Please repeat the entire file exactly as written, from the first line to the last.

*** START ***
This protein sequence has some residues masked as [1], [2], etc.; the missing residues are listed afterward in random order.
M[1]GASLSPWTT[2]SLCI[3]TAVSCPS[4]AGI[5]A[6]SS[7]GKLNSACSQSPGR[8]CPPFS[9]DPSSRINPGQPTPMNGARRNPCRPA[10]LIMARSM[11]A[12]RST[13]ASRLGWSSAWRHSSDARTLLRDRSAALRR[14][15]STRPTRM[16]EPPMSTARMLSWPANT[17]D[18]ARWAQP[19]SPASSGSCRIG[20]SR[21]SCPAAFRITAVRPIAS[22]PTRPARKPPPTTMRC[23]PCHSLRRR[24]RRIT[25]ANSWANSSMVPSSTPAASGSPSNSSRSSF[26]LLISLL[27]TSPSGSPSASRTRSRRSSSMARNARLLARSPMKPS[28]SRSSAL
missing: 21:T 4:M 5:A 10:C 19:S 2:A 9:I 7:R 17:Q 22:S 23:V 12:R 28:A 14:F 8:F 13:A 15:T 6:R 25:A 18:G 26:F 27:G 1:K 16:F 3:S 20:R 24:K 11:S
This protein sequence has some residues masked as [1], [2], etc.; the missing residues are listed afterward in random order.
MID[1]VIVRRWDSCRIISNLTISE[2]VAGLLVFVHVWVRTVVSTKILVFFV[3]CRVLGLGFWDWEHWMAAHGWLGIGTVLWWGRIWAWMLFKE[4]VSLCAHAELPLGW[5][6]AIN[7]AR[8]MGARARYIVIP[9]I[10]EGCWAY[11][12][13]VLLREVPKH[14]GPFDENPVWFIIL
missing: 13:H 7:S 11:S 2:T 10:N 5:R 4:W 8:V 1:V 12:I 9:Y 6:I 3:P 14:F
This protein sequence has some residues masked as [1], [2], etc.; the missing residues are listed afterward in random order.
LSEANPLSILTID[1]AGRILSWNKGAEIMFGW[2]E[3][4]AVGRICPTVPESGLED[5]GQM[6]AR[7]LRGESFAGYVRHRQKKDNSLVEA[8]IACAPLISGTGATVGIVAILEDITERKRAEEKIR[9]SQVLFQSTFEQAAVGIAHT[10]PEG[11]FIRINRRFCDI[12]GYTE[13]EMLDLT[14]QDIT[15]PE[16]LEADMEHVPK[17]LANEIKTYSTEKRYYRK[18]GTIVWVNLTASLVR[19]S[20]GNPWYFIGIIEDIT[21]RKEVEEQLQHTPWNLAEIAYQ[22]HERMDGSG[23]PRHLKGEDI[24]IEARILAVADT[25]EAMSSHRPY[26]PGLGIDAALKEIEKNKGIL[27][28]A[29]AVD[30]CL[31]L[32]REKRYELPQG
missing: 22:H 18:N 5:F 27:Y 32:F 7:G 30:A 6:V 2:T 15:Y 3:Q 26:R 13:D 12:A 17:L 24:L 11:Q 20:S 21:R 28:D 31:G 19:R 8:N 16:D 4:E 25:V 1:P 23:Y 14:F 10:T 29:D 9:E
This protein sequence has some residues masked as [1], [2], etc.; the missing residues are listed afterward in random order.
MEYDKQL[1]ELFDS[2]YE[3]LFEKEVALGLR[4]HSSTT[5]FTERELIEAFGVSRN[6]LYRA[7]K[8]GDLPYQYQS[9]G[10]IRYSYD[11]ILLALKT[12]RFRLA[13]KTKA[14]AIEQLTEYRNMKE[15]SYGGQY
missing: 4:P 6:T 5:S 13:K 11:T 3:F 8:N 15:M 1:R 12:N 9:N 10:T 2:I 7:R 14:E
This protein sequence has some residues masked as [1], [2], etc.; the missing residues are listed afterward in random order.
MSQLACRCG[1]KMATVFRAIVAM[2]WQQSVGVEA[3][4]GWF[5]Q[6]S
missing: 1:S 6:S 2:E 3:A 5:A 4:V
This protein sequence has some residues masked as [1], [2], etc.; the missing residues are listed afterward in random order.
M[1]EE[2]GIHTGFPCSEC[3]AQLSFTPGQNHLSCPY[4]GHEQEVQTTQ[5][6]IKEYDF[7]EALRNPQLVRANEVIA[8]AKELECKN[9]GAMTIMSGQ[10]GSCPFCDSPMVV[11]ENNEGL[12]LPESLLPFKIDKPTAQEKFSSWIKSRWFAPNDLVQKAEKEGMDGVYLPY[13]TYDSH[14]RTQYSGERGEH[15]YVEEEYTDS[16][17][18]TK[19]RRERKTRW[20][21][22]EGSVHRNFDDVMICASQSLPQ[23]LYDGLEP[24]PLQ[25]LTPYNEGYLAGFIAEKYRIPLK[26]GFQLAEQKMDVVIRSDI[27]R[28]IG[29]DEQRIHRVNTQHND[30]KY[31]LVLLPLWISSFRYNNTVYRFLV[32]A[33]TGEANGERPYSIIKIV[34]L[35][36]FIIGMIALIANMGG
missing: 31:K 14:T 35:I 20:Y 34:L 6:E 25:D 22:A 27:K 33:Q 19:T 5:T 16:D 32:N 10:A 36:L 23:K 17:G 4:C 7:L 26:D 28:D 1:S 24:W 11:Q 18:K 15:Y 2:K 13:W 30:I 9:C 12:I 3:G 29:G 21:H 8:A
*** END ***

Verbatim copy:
This protein sequence has some residues masked as [1], [2], etc.; the missing residues are listed afterward in random order.
M[1]GASLSPWTT[2]SLCI[3]TAVSCPS[4]AGI[5]A[6]SS[7]GKLNSACSQSPGR[8]CPPFS[9]DPSSRINPGQPTPMNGARRNPCRPA[10]LIMARSM[11]A[12]RST[13]ASRLGWSSAWRHSSDARTLLRDRSAALRR[14][15]STRPTRM[16]EPPMSTARMLSWPANT[17]D[18]ARWAQP[19]SPASSGSCRIG[20]SR[21]SCPAAFRITAVRPIAS[22]PTRPARKPPPTTMRC[23]PCHSLRRR[24]RRIT[25]ANSWANSSMVPSSTPAASGSPSNSSRSSF[26]LLISLL[27]TSPSGSPSASRTRSRRSSSMARNARLLARSPMKPS[28]SRSSAL
missing: 21:T 4:M 5:A 10:C 19:S 2:A 9:I 7:R 17:Q 22:S 23:V 12:R 28:A 14:F 8:F 13:A 15:T 6:R 25:A 18:G 26:F 27:G 1:K 16:F 3:S 20:R 24:K 11:S
This protein sequence has some residues masked as [1], [2], etc.; the missing residues are listed afterward in random order.
MID[1]VIVRRWDSCRIISNLTISE[2]VAGLLVFVHVWVRTVVSTKILVFFV[3]CRVLGLGFWDWEHWMAAHGWLGIGTVLWWGRIWAWMLFKE[4]VSLCAHAELPLGW[5][6]AIN[7]AR[8]MGARARYIVIP[9]I[10]EGCWAY[11][12][13]VLLREVPKH[14]GPFDENPVWFIIL
missing: 13:H 7:S 11:S 2:T 10:N 5:R 4:W 8:V 1:V 12:I 9:Y 6:I 3:P 14:F
This protein sequence has some residues masked as [1], [2], etc.; the missing residues are listed afterward in random order.
LSEANPLSILTID[1]AGRILSWNKGAEIMFGW[2]E[3][4]AVGRICPTVPESGLED[5]GQM[6]AR[7]LRGESFAGYVRHRQKKDNSLVEA[8]IACAPLISGTGATVGIVAILEDITERKRAEEKIR[9]SQVLFQSTFEQAAVGIAHT[10]PEG[11]FIRINRRFCDI[12]GYTE[13]EMLDLT[14]QDIT[15]PE[16]LEADMEHVPK[17]LANEIKTYSTEKRYYRK[18]GTIVWVNLTASLVR[19]S[20]GNPWYFIGIIEDIT[21]RKEVEEQLQHTPWNLAEIAYQ[22]HERMDGSG[23]PRHLKGEDI[24]IEARILAVADT[25]EAMSSHRPY[26]PGLGIDAALKEIEKNKGIL[27][28]A[29]AVD[30]CL[31]L[32]REKRYELPQG
missing: 22:H 18:N 5:F 27:Y 32:F 7:G 30:A 6:V 2:T 15:Y 3:Q 26:R 13:D 12:A 17:L 24:L 11:Q 20:S 21:R 28:D 31:G 19:R 8:N 16:D 4:E 25:V 1:P 23:Y 14:F 10:T 29:D 9:E
This protein sequence has some residues masked as [1], [2], etc.; the missing residues are listed afterward in random order.
MEYDKQL[1]ELFDS[2]YE[3]LFEKEVALGLR[4]HSSTT[5]FTERELIEAFGVSRN[6]LYRA[7]K[8]GDLPYQYQS[9]G[10]IRYSYD[11]ILLALKT[12]RFRLA[13]KTKA[14]AIEQLTEYRNMKE[15]SYGGQY
missing: 4:P 6:T 5:S 13:K 11:T 3:F 8:N 15:M 1:R 12:N 9:N 10:T 2:I 7:R 14:E
This protein sequence has some residues masked as [1], [2], etc.; the missing residues are listed afterward in random order.
MSQLACRCG[1]KMATVFRAIVAM[2]WQQSVGVEA[3][4]GWF[5]Q[6]S
missing: 1:S 6:S 2:E 3:A 5:A 4:V
This protein sequence has some residues masked as [1], [2], etc.; the missing residues are listed afterward in random order.
M[1]EE[2]GIHTGFPCSEC[3]AQLSFTPGQNHLSCPY[4]GHEQEVQTTQ[5][6]IKEYDF[7]EALRNPQLVRANEVIA[8]AKELECKN[9]GAMTIMSGQ[10]GSCPFCDSPMVV[11]ENNEGL[12]LPESLLPFKIDKPTAQEKFSSWIKSRWFAPNDLVQKAEKEGMDGVYLPY[13]TYDSH[14]RTQYSGERGEH[15]YVEEEYTDS[16][17][18]TK[19]RRERKTRW[20][21][22]EGSVHRNFDDVMICASQSLPQ[23]LYDGLEP[24]PLQ[25]LTPYNEGYLAGFIAEKYRIPLK[26]GFQLAEQKMDVVIRSDI[27]R[28]IG[29]DEQRIHRVNTQHND[30]KY[31]LVLLPLWISSFRYNNTVYRFLV[32]A[33]TGEANGERPYSIIKIV[34]L[35][36]FIIGMIALIANMGG
missing: 31:K 14:T 35:I 20:Y 34:L 6:E 25:D 22:A 27:K 33:Q 19:T 5:T 16:D 32:N 10:A 36:L 23:K 17:G 4:C 7:L 26:D 28:D 1:S 24:W 11:Q 18:K 15:Y 2:K 13:W 30:I 9:C 12:I 3:G 29:G 21:H 8:A